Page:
PhD studentship: Respiratory control and sensation in neurological patients

Closing Date
31 Dec 2019
Competition funded (UK/European students only).

Project Description

Oxford Brookes University
Faculty of Health and Life Sciences,
Department of Biomedical and Medical Sciences

3 Year, full-time PhD studentship
Eligibility: Home UK/EU applicants who must be permanently resident in UK/EU
Closing date: 131 December 2019
Start date: September 2020
Interview: w/c 13 January 2020
Bursary p.a.: Bursary equivalent to UKRI national minimum stipend plus fees (2019/20 bursary rate is £15,009)
University fees and bench fees at the Home/EU rate will be met by the University for the 3 years of the Studentship.
Supervisors: Dr. Shakeeb H Moosavi (Clinical Physiology), Professor Alex Green (Clinical Neuroscience/neurosurgery), Dr. Sanjay Kumar (Clinical Psychology)

This multidisciplinary project brings together overlapping concerns within respiratory medicine and neurology. The neurophysiological mechanisms of breathlessness (‘dyspnoea’) in cardiopulmonary disease is poorly understood, there remains a need for effective treatments to improve quality of life. In neurology, the respiratory consequences of neurological conditions and neurosurgical interventions are neglected and cardiorespiratory dysfunction under-appreciated.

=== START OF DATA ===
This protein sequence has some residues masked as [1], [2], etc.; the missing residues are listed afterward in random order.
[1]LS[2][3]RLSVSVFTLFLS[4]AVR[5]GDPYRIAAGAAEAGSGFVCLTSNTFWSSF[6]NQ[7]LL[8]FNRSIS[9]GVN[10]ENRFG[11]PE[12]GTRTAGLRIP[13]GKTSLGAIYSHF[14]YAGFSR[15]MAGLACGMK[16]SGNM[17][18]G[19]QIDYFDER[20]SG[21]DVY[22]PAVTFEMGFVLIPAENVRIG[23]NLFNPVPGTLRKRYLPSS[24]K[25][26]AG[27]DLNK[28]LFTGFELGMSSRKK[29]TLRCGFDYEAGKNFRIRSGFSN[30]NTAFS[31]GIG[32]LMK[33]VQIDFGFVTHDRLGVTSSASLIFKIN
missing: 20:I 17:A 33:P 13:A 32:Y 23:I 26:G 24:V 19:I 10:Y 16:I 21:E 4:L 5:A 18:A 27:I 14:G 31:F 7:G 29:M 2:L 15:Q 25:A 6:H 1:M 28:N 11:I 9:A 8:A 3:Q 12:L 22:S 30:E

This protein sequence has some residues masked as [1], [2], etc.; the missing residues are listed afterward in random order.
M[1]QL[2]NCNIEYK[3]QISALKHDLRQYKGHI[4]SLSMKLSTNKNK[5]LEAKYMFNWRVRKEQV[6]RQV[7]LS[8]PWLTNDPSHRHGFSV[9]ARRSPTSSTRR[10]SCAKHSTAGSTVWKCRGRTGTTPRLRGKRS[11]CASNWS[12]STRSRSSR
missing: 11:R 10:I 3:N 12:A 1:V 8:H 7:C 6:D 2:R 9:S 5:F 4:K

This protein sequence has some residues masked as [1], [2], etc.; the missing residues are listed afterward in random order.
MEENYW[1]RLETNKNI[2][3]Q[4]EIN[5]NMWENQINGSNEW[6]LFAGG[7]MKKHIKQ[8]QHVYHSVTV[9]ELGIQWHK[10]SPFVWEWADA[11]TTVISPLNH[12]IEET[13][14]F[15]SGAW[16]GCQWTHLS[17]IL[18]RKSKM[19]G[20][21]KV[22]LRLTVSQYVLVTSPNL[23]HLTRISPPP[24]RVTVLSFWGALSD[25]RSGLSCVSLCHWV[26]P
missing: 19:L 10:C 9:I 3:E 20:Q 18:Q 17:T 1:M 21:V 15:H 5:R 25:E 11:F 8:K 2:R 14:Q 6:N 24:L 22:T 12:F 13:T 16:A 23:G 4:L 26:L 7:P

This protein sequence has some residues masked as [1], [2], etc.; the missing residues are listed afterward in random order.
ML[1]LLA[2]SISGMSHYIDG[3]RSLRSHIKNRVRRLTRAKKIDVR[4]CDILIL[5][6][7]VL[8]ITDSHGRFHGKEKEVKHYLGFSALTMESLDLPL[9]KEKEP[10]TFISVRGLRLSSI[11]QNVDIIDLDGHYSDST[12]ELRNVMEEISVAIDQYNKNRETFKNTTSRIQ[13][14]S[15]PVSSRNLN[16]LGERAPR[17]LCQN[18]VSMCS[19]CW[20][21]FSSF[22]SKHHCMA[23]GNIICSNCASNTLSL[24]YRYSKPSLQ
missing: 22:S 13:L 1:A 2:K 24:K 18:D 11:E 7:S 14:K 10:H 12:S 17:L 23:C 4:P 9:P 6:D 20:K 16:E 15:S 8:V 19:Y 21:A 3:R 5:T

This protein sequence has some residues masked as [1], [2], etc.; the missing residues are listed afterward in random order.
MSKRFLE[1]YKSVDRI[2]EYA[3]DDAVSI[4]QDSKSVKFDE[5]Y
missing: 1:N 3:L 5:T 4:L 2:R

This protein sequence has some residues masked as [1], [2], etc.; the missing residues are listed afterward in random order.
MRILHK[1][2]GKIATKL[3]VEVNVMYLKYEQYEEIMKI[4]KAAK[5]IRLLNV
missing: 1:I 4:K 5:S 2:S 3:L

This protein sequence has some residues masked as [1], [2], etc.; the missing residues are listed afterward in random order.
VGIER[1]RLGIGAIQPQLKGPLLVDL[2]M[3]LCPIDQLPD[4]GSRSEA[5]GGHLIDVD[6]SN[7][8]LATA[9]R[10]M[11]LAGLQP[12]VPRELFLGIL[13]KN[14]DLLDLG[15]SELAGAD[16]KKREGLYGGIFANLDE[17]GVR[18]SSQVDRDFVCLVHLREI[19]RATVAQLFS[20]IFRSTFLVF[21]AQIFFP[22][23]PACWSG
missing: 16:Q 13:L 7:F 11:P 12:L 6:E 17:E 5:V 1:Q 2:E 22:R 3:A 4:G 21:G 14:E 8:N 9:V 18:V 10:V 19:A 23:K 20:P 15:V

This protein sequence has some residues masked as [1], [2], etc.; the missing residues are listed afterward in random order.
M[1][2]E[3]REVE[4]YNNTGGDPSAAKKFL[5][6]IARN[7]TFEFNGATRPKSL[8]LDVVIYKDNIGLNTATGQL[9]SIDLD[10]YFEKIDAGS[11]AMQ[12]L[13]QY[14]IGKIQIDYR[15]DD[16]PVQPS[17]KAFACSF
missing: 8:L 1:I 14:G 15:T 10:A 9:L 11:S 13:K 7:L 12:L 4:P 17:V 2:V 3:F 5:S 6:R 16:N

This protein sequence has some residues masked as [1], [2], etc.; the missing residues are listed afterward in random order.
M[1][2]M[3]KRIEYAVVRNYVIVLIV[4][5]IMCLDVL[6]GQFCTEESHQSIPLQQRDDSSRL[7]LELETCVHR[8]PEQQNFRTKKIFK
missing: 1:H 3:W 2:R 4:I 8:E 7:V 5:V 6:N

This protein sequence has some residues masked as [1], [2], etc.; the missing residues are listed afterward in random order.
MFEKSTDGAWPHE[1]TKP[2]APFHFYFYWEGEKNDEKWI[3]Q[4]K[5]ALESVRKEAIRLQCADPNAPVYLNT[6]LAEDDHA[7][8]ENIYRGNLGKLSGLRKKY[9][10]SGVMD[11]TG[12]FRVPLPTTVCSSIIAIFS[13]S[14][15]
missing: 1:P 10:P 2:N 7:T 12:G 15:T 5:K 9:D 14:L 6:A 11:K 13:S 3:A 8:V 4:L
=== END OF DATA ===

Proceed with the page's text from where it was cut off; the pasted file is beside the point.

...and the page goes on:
Various neurological patients will be studied, including those with Parkinson’s and Myaesthenia Gravis. Novel techniques will be employed to stimulate the brain using deep brain stimulation (DBS) via surgically implanted electrodes and by repetitive transcranial magnetic stimulation (rTMS). Local field potentials (LFPs) will be recorded from implanted electrodes. Training will also be provided in conventional lung function, magnetoencephalography and brain imaging techniques.

The project builds on a developing collaboration between the cardiorespiratory research group at Brookes and Oxford University’s Clinical Neurosciences department at John Radcliffe Hospital. Recent publications from this collaboration have reported a substantial reduction in ‘air hunger’ with DBS of the motor thalamus (Green et al., 2019, Brain Stimul 12: 827-828) and improvements in upper airway function with DBS of the pedunculopontine region in patients with Parkinson’s (Hyam et al., 2019, Ann Clin Transl Neurol 6: 837-847). Other, unpublished data has demonstrated differential changes in LFPs in the left and right anterior cingulate cortex that vary according to the respiratory paradigm.

The broad aim is to elucidate the role of various brain nuclei in respiratory function/dysfunction, and provide insight into whether this knowledge can translate into therapies for chronic respiratory conditions. The work would extend current knowledge of cerebral mechanisms of dyspnoea and may shed new light on the extent to which multi-morbidity can account for respiratory dysfunction and breathlessness in neurological patients.

The project would suit those with a background in systems physiology, neuroscience, biological psychology, or with medical training specialising in respiratory medicine or neurology (or related speciality). For further information contact Dr Shakeeb Moosavi ( and/or visit the following websites:

Applicants should have a first or upper second class honours degree from a Higher Education Institution in the UK. EU Applicants must have a valid IELTS Academic test certificate (or equivalent) with an overall minimum score of 7.0 and no score below 6.0 issued in the last 2 years by an approved test centre.

How to apply:
Applications should be sent to and should include the following application form (View Website)

For more information, please click here.